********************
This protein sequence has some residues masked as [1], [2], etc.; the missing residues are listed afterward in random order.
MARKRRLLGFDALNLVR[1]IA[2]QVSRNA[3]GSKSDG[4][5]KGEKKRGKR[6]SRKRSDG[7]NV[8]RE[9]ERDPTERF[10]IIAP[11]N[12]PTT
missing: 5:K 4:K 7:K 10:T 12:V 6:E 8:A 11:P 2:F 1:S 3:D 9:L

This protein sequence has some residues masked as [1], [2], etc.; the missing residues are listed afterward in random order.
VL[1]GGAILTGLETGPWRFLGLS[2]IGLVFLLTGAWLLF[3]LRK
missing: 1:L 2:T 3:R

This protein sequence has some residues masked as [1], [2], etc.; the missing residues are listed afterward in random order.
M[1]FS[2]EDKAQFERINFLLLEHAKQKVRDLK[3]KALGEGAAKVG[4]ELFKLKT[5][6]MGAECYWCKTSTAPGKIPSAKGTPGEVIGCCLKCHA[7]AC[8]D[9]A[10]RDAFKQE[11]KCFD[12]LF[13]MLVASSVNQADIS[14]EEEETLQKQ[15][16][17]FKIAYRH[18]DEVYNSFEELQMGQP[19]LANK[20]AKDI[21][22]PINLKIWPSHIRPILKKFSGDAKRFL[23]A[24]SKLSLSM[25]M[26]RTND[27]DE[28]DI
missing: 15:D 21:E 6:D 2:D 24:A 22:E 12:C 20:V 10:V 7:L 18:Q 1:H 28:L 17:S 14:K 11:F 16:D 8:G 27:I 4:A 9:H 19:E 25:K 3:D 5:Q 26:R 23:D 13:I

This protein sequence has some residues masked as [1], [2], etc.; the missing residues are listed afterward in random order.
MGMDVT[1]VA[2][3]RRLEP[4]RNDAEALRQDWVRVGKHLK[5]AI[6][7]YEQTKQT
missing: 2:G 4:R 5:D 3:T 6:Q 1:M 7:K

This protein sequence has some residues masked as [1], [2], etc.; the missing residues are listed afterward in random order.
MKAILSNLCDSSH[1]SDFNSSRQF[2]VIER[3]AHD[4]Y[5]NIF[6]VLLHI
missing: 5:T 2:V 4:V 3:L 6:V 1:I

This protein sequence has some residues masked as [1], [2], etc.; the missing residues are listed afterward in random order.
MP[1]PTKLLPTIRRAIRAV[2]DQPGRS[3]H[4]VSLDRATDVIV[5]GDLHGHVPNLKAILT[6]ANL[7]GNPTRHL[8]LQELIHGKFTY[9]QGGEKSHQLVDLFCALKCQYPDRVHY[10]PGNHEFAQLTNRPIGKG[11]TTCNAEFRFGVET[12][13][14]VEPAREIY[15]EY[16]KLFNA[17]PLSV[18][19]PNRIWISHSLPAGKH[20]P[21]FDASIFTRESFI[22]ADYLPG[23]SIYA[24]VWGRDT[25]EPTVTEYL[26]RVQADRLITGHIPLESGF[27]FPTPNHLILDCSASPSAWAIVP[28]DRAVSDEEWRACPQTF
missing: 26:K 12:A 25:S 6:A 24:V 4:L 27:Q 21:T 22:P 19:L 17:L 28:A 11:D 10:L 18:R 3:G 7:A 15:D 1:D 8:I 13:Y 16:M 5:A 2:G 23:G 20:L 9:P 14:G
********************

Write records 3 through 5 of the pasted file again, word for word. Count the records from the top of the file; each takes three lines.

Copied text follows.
This protein sequence has some residues masked as [1], [2], etc.; the missing residues are listed afterward in random order.
M[1]FS[2]EDKAQFERINFLLLEHAKQKVRDLK[3]KALGEGAAKVG[4]ELFKLKT[5][6]MGAECYWCKTSTAPGKIPSAKGTPGEVIGCCLKCHA[7]AC[8]D[9]A[10]RDAFKQE[11]KCFD[12]LF[13]MLVASSVNQADIS[14]EEEETLQKQ[15][16][17]FKIAYRH[18]DEVYNSFEELQMGQP[19]LANK[20]AKDI[21][22]PINLKIWPSHIRPILKKFSGDAKRFL[23]A[24]SKLSLSM[25]M[26]RTND[27]DE[28]DI
missing: 15:D 21:E 6:D 2:D 24:A 22:E 12:C 20:V 10:V 7:L 18:Q 1:H 28:L 17:S 14:K 11:F 16:D 8:G 27:I 4:A 9:H 19:E 25:K 3:D 5:Q 26:R 23:D 13:I

This protein sequence has some residues masked as [1], [2], etc.; the missing residues are listed afterward in random order.
MGMDVT[1]VA[2][3]RRLEP[4]RNDAEALRQDWVRVGKHLK[5]AI[6][7]YEQTKQT
missing: 2:G 4:R 5:D 3:T 6:Q 1:M 7:K

This protein sequence has some residues masked as [1], [2], etc.; the missing residues are listed afterward in random order.
MKAILSNLCDSSH[1]SDFNSSRQF[2]VIER[3]AHD[4]Y[5]NIF[6]VLLHI
missing: 5:T 2:V 4:V 3:L 6:V 1:I